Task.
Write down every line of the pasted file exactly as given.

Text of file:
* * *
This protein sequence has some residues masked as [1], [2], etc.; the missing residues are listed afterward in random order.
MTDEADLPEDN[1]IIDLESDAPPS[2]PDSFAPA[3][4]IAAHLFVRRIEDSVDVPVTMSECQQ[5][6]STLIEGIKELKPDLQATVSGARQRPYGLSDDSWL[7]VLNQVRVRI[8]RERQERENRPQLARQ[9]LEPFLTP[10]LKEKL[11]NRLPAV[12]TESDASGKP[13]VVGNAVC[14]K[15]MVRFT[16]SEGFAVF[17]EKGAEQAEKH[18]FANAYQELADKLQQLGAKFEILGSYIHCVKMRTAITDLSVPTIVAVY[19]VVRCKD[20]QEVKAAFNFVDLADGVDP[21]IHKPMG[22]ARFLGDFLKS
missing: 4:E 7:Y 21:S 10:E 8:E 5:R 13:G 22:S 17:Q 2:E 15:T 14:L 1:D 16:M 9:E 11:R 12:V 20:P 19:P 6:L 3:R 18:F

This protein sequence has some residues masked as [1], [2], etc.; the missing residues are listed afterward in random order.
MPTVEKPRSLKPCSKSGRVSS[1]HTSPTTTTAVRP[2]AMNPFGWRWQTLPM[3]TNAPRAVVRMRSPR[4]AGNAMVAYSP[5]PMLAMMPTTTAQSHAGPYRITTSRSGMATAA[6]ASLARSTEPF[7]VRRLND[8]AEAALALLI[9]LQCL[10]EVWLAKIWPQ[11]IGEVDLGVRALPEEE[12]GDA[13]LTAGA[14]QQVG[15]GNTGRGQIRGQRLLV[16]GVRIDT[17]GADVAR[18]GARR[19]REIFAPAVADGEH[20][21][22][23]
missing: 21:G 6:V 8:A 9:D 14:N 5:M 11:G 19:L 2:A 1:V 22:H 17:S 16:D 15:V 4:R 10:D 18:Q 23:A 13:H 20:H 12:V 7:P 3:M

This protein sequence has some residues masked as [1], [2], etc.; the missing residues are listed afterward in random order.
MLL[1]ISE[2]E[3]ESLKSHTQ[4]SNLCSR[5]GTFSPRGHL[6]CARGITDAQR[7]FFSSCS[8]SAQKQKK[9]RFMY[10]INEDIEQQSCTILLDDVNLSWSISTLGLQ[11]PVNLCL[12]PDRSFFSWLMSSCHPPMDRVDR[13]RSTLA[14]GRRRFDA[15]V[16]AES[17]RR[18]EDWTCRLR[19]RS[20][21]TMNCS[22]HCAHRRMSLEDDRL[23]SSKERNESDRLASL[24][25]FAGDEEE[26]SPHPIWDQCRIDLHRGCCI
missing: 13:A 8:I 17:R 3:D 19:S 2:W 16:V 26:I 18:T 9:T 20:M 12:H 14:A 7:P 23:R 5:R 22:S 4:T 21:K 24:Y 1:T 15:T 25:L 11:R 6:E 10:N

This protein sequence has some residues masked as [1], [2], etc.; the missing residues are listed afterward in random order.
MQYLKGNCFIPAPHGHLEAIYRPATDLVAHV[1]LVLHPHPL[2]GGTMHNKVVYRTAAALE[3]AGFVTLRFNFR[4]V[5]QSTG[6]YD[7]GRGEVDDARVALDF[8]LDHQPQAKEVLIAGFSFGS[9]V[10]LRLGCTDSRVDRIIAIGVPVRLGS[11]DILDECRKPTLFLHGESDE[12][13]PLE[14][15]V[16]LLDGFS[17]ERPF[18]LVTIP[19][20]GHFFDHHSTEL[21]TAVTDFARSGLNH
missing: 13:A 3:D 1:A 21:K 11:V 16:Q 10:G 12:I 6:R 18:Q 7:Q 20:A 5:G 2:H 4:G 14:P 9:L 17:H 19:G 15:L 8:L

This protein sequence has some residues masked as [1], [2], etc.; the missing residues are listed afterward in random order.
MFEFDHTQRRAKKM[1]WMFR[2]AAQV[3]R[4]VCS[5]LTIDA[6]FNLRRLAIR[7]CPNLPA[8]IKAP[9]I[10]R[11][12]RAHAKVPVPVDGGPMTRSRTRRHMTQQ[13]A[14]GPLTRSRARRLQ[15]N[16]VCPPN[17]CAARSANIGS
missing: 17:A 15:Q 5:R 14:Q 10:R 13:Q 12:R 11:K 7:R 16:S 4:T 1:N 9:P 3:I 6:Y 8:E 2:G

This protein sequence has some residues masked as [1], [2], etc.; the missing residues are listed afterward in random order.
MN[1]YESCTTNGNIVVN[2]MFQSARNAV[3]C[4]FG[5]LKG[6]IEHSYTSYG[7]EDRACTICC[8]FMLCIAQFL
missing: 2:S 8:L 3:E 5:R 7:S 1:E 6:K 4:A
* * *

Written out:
This protein sequence has some residues masked as [1], [2], etc.; the missing residues are listed afterward in random order.
MTDEADLPEDN[1]IIDLESDAPPS[2]PDSFAPA[3][4]IAAHLFVRRIEDSVDVPVTMSECQQ[5][6]STLIEGIKELKPDLQATVSGARQRPYGLSDDSWL[7]VLNQVRVRI[8]RERQERENRPQLARQ[9]LEPFLTP[10]LKEKL[11]NRLPAV[12]TESDASGKP[13]VVGNAVC[14]K[15]MVRFT[16]SEGFAVF[17]EKGAEQAEKH[18]FANAYQELADKLQQLGAKFEILGSYIHCVKMRTAITDLSVPTIVAVY[19]VVRCKD[20]QEVKAAFNFVDLADGVDP[21]IHKPMG[22]ARFLGDFLKS
missing: 4:E 7:Y 21:S 10:E 8:E 5:R 13:G 22:S 17:Q 2:E 15:T 14:L 1:D 16:M 9:E 11:R 12:V 20:P 19:P 6:L 3:R 18:F

This protein sequence has some residues masked as [1], [2], etc.; the missing residues are listed afterward in random order.
MPTVEKPRSLKPCSKSGRVSS[1]HTSPTTTTAVRP[2]AMNPFGWRWQTLPM[3]TNAPRAVVRMRSPR[4]AGNAMVAYSP[5]PMLAMMPTTTAQSHAGPYRITTSRSGMATAA[6]ASLARSTEPF[7]VRRLND[8]AEAALALLI[9]LQCL[10]EVWLAKIWPQ[11]IGEVDLGVRALPEEE[12]GDA[13]LTAGA[14]QQVG[15]GNTGRGQIRGQRLLV[16]GVRIDT[17]GADVAR[18]GARR[19]REIFAPAVADGEH[20][21][22][23]
missing: 21:G 6:V 8:A 9:D 14:N 5:M 11:G 19:L 2:A 1:V 22:H 17:S 16:D 15:V 4:R 10:D 18:Q 23:A 13:H 20:H 12:V 7:P 3:M

This protein sequence has some residues masked as [1], [2], etc.; the missing residues are listed afterward in random order.
MLL[1]ISE[2]E[3]ESLKSHTQ[4]SNLCSR[5]GTFSPRGHL[6]CARGITDAQR[7]FFSSCS[8]SAQKQKK[9]RFMY[10]INEDIEQQSCTILLDDVNLSWSISTLGLQ[11]PVNLCL[12]PDRSFFSWLMSSCHPPMDRVDR[13]RSTLA[14]GRRRFDA[15]V[16]AES[17]RR[18]EDWTCRLR[19]RS[20][21]TMNCS[22]HCAHRRMSLEDDRL[23]SSKERNESDRLASL[24][25]FAGDEEE[26]SPHPIWDQCRIDLHRGCCI
missing: 13:A 8:I 17:R 3:D 19:S 2:W 16:V 26:I 18:T 9:T 20:M 12:H 14:A 7:P 23:R 5:R 22:S 4:T 21:K 24:Y 1:T 15:T 25:L 11:R 6:E 10:N

This protein sequence has some residues masked as [1], [2], etc.; the missing residues are listed afterward in random order.
MQYLKGNCFIPAPHGHLEAIYRPATDLVAHV[1]LVLHPHPL[2]GGTMHNKVVYRTAAALE[3]AGFVTLRFNFR[4]V[5]QSTG[6]YD[7]GRGEVDDARVALDF[8]LDHQPQAKEVLIAGFSFGS[9]V[10]LRLGCTDSRVDRIIAIGVPVRLGS[11]DILDECRKPTLFLHGESDE[12][13]PLE[14][15]V[16]LLDGFS[17]ERPF[18]LVTIP[19][20]GHFFDHHSTEL[21]TAVTDFARSGLNH
missing: 13:A 3:D 1:A 21:K 11:V 16:Q 10:G 12:I 6:R 18:Q 7:Q 20:A 5:G 2:H 4:G 14:P 9:L 17:H 19:G 15:L 8:L

This protein sequence has some residues masked as [1], [2], etc.; the missing residues are listed afterward in random order.
MFEFDHTQRRAKKM[1]WMFR[2]AAQV[3]R[4]VCS[5]LTIDA[6]FNLRRLAIR[7]CPNLPA[8]IKAP[9]I[10]R[11][12]RAHAKVPVPVDGGPMTRSRTRRHMTQQ[13]A[14]GPLTRSRARRLQ[15]N[16]VCPPN[17]CAARSANIGS
missing: 17:A 15:Q 5:R 14:Q 10:R 13:Q 12:R 11:K 7:R 16:S 4:T 1:N 9:P 3:I 6:Y 8:E 2:G

This protein sequence has some residues masked as [1], [2], etc.; the missing residues are listed afterward in random order.
MN[1]YESCTTNGNIVVN[2]MFQSARNAV[3]C[4]FG[5]LKG[6]IEHSYTSYG[7]EDRACTICC[8]FMLCIAQFL
missing: 2:S 8:L 3:E 5:R 7:S 1:E 6:K 4:A